Crashed Planes Lacked Key Safety Features Because Boeing Charged Extra To Install Them

The features would have helped pilots detect erroneous information readings, and could have possibly prevented crashes.

A Boeing 737 MAX-8 takes off.
Stephen Brachear / Getty Images

The features would have helped pilots detect erroneous information readings, and could have possibly prevented crashes.

Pilots in the two recent Boeing 737 MAX 8 crashes were deprived of crucial safety features which Boeing charged extra to install, according to new reporting from The New York Times.

Boeing chose to include an angle of attack indicator and disagree light as optional extras in its newest jet, the 737 MAX 8. While not required by the FAA to fly, they can provide essential information while in the air. The angle of attack indicator displays how high the plane’s nose is tilted, while the disagree light notifies the pilots when different sensors across the plane are giving different readings.

While no definitive cause has been established for either of the two crashes, investigators believe that an anti-stall software system added into the MAX 8 may have played a role. An angle of attack disagree light could have helped to alert the pilots to faulty instrument readings, and may have allowed the pilots to correct against the plane’s computers pushing the nose downward.

The FAA grounded all 737 MAX 8 and 9 planes last week, per The Washington Post, in response to the two crashes and continued safety concerns about the aircraft. Officials in other countries around the world like China, Canada, and the European Union had already grounded the aircraft before the FAA made the call. The FBI has joined a Department of Transportation investigation into the certification process for the 737 MAX jets, per NBC News.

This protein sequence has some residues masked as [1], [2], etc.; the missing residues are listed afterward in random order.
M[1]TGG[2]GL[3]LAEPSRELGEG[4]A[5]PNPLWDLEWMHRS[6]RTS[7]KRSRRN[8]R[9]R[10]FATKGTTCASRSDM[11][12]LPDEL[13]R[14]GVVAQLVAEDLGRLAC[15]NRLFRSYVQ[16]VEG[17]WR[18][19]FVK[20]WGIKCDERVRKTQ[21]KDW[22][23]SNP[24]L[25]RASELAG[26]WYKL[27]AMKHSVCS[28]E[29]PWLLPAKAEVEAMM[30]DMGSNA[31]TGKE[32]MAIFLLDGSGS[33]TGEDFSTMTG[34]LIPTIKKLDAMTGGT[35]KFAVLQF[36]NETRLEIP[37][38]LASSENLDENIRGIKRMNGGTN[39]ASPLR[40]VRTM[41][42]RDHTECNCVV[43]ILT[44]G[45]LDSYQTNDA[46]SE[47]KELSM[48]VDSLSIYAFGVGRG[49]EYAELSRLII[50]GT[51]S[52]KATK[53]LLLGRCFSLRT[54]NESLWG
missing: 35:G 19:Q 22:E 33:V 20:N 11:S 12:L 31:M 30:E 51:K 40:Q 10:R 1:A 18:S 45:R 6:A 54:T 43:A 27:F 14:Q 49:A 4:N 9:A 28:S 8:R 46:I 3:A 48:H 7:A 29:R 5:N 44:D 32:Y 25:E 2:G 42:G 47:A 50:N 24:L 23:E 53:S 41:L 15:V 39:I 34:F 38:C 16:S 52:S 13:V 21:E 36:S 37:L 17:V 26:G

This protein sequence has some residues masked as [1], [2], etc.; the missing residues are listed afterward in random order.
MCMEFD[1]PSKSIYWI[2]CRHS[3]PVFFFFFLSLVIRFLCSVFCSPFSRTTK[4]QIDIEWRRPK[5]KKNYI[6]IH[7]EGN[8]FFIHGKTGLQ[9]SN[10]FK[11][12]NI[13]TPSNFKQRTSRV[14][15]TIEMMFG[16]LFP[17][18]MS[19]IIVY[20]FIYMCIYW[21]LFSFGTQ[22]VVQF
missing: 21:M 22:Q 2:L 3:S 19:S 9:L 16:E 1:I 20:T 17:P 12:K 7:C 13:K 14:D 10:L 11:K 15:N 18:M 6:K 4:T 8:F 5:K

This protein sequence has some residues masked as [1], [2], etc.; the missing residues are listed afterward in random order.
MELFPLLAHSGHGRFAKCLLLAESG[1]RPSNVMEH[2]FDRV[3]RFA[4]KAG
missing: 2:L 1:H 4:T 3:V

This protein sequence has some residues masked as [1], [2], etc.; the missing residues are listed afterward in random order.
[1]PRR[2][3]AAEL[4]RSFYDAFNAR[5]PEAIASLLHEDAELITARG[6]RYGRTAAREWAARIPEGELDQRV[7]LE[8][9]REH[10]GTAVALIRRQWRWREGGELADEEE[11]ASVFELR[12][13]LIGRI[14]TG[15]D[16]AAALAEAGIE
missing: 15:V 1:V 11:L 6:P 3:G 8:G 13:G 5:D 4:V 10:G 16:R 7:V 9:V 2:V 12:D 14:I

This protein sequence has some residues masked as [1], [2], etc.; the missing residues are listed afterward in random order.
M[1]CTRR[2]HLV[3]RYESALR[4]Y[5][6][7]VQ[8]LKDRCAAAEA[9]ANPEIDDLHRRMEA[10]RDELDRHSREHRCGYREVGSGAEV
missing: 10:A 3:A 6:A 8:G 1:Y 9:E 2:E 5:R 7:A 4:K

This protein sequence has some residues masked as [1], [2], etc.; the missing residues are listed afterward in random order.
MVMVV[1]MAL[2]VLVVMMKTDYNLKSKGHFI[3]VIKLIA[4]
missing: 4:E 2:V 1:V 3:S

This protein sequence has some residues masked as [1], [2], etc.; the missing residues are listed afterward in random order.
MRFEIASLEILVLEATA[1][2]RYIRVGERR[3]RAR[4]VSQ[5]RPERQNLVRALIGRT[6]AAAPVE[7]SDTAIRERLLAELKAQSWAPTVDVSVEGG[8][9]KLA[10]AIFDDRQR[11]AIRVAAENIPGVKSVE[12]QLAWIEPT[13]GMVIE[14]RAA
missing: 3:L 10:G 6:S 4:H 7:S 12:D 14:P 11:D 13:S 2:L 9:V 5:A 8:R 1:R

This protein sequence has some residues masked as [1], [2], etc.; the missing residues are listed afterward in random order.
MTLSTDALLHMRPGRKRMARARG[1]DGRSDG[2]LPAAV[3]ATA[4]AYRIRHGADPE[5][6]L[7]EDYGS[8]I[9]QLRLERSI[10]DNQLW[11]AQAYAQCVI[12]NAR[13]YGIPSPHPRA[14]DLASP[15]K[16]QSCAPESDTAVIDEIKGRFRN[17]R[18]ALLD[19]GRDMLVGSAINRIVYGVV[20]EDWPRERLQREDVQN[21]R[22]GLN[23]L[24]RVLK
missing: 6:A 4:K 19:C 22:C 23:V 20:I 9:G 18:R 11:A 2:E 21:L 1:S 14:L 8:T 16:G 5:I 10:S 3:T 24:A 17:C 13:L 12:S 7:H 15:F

After the second crash, Boeing issued a software update to correct the anti-stall malfunction — and opted to make the disagree light a standard feature in all jets. The angle of attack indicator will remain an optional feature. However, the move disguises larger problems with the company’s add-on model.

According to The New York Times, Jackson Square Aviation, an aircraft leasing firm in San Francisco, said that airlines would spend between $800,000 and $2 million on optional upgrades for a given plane in 2013 — the year Boeing first began marketing the 737 MAX 8. That sum can reach five percent of a plane’s initial purchase price.

And while many of the upgrades are extra amenities, like more bathrooms and expanded legroom, some — like the aforementioned angle of attack indicator and disagree light — are key safety features. Boeing also charges carriers extra for a second fire extinguisher in the cargo hold, a feature the Japanese government has mandated airlines install for safety reason. A 2003 filing for an older version of the 737, provided via Sec.gov, shows Gol Airlines paid extra to buy oxygen masks for its crew and an “advanced weather radar system control panel.”

Yet despite the safety dangers, optional add-ons are a major moneymaker for airplane manufacturers. Mark H. Goodrich, an aviation lawyer and former engineering test pilot, explained further.

“There are so many things that should not be optional, and many airlines want the cheapest airplane you can get. And Boeing is able to say, ‘Hey, it was available.'”

Bjorn Fehrm, an analyst at aviation consultancy Leeham, addressed the specific example of the angle of attack indicator and disagree light.

“They’re critical, and cost almost nothing for the airlines to install. Boeing charges for them because it can. But they’re vital for safety.”

Dennis A. Muilenburg, Boeing’s chief executive, issued the following statement in response to safety concerns over his company’s planes.

“As part of our standard practice following any accident, we examine our aircraft design and operation, and when appropriate, institute product updates to further improve safety.”

It remains to be seen if Boeing will take any other action to help ensure the safety of 737 MAX aircraft in the future.